The Quarterly Check-up, Part II
We are halfway through my first year as a professional PA.
You may stand up to stretch, run to the bathroom or refill your favorite snack.
But there is no halftime intermission for this PA. In fact, the intensity (and
excitement) of the PA-C life has just begun. As we pass the mid-point, let's
take a look back at what we've learned.
Onboarding Can Take a
Long, Long Time: The paperwork obstacle course constructed at the national,
state and local levels can leave you dizzy and nauseous. My onboarding process
stretched well into the second quarter of the year and, if the howls of my
classmates and colleagues are any indication, it appears I am not alone. Keep
calm and mail those documents.
CME: Pricey and
Priceless: One difference between a good
first job and a great first job: the
former teaches you to perform tasks; the latter expands your medical knowledge.
Nothing beats an investment in your own professional growth.
Try to take advantage of Continued Medical Education (CME) offered
by your employer. But beware third-party CME offered by other companies and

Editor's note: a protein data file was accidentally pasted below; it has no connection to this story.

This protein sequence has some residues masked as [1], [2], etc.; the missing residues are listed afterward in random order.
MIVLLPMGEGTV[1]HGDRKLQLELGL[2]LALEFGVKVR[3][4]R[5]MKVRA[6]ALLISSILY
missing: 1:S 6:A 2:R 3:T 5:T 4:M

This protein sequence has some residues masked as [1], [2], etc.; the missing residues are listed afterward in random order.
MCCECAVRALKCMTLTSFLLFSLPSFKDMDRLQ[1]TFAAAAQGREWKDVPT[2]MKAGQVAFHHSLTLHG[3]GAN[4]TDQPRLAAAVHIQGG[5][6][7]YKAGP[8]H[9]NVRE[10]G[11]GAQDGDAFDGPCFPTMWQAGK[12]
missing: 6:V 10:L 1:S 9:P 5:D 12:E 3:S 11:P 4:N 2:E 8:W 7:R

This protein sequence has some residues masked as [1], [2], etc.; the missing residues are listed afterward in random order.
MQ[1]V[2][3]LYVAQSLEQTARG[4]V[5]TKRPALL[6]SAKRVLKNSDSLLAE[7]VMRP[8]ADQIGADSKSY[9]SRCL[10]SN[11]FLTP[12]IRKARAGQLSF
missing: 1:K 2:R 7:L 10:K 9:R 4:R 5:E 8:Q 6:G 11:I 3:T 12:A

organizations; it often comes with a hefty price tag. Just make sure your
employer picks up the bill.
Find A (Work) Best
Friend: When you work 10- and 12-hour days, your job is like your second
home. That means-for better or worse-your coworkers are your second family. Try
to find at least one person at work with whom you can trust, confide in and
share a laugh. That work best friend serves as an extra support to unload the
weight of a new medical career.
The Bitter and the
Sweet: Working in medicine, particularly in the Intensive Care Unit, can
reveal the unfairness of life. I've cared for patients without hope of survival
and I have watched others defy expectations and walk away from the precipice of
certain death. Sometimes there is no way to predict or explain these ultimate
But I learned that death is far from the worst outcome. In
fact, it can bring relief to both the suffering patient and the loved ones they
leave behind. That sweet finality is sometimes the best care we can offer.
The Stories I
Couldn't Share: Readers of my previous work know that some experiences I
pour out as they happen and others take months to digest and share. The complex
and heart wrenching issues faced daily in the ICU often take the perspective of
time to place in the proper context. There have been rich, human experiences
over the last few months that deserve more than a hasty composition. They serve
you-and me-better as thoughtful lessons than emotional reactions. Stay tuned
and thank you for reading.